Hiring For Small Business -- Overcoming Challenges And Tips For Success

It's clear that not having the right person in an open role can make or break the future success of your small business. But hiring that perfect talent for an opening is not always something that small businesses feel well-equipped to tackle.
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According to the most recent ADP employment report, small businesses added 82,000 jobs to the U.S. economy in April. Also, according to the Small Business Administration, small businesses provide more than half of all jobs in the U.S. But, as every small business owner knows, each and every one of these individuals within your business makes a difference and has the opportunity to move the needle depending on whether that individual is the right fit for the business.

We interact with small business owners every day to help make that right hire that is so essential to the bottom line. It's clear that not having the right person in an open role can make or break the future success of your small business. But hiring that perfect talent for an opening is not always something that small businesses feel well-equipped to tackle.

Often, small business owners feel a lot of similar pain points, which typically fall within three major areas:

Time is of the essence for a small business owner looking to hire talent. In contrast with a larger company, where hiring managers do workforce planning, have some flexibility and often can afford to be patient when hiring, small business owners can't. Typically, if they don't fill an "empty seat" quickly, the work to be done accelerates in a ripple effect, seriously increasing the workload of the rest of the employees.

Many small business owners aren't familiar with online recruiting. Almost always, they also aren't seasoned experts in the field of hiring, because it's not their full-time jobs. While larger companies can afford to have HR and recruiting experts in-house that utilize hiring technology to recruit on a daily basis, a lot of small business owners may have never hired before, or in the past have hired by posting a "help wanted" sign in the window of their business. A lot of small businesses also do not have a website of their own where they can post job openings.

Small businesses don't have a lot to spend on hiring. As with any other major decision within a small business, budgets need to not only be kept small, but smart. Since they can't afford to spend a fortune on the process of listing a job, interviewing candidates and filling a position, small business owners seek to really tackle their candidate searches in an efficient and effective manner that keeps costs low.

What's important for small business owners to realize is that they are not in this process alone. While the internet may seem a daunting landscape to search for a qualified candidate, it can be a valuable tool to find viable candidates with a small budget and on a short timeline, if you go about the hiring process in a strategic way. Small business owners should keep the following tips in mind:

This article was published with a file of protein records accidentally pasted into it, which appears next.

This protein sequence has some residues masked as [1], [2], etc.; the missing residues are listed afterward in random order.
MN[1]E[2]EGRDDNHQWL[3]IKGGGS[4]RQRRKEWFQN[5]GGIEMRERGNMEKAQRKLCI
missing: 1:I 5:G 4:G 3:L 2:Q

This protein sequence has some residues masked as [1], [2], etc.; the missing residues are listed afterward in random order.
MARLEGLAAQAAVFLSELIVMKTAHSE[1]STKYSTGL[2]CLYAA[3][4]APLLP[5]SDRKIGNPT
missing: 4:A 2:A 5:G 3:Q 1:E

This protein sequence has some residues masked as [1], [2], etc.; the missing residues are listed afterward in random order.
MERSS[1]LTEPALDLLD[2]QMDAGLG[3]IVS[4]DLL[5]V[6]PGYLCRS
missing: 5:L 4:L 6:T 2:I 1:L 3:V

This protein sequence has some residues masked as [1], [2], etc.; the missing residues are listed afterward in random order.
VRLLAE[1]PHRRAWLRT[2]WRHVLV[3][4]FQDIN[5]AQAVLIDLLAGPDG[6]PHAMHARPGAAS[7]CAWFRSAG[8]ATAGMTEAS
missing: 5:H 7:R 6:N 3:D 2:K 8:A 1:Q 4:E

Put your business' heart and soul into the job posting. By this, I don't mean that you have to invest years of blood, sweat and tears into crafting a job posting -- rather, work to grab job seekers' attention by being open, honest and forthcoming about what your business stands for. The internet is an advantage for businesses looking to hire, as it puts them in front of millions of job seekers -- but in order to gain their interest in your open position, it's important to stand out by communicating your businesses' mission. Online hiring is a competitive exercise and an SMB needs to stand out. This also guarantees that those that are applying are interested in what your business stands for, which makes them a great candidate for your company!

Tailoring your content to your ideal candidate. One of the biggest struggles for SMBs is crafting the content for their job listings. What's important to understand is that all job listings should match a potential job seekers' search with the content. For example, if you're looking for a sales representative, you aren't going to attract the right candidates by simply listing the job with the title "Sales Representative." However, a listing with the title "Pharmaceutical Sales Rep -- 5 Years Experience" is much more relevant and will deliver more targeted job seekers. Avoid internal jargon, and keep it precise -- too much content can make a job posting just as challenging for a job seeker as not enough content.

Using tools available to develop quality content. What may be the most effective title for your job posting? Try using Google Trends to compare the popularity of job titles and phrases. You can also use Indeed Job Trends -- a free tool that creates performance reports to test which titles and descriptions receive the most traffic and produce qualified candidates. And don't be afraid to poke around at other job postings (whether for direct competitors, or for other similar job openings). This can give you the opportunity to review the job content of others and pick up on their strengths and weaknesses when crafting a job description or title of your own.

As part of the Small Business Administration's Small Business Week initiative, they cited that, "More than half of Americans either own or work for a small business, and they create about two out of every three new jobs in the U.S. each year." It's crucial that we recognize how important small businesses are to our economy, and help small business owners really hone in on and master online recruiting and hiring so that their companies can strive and continue to create growth within the economy.


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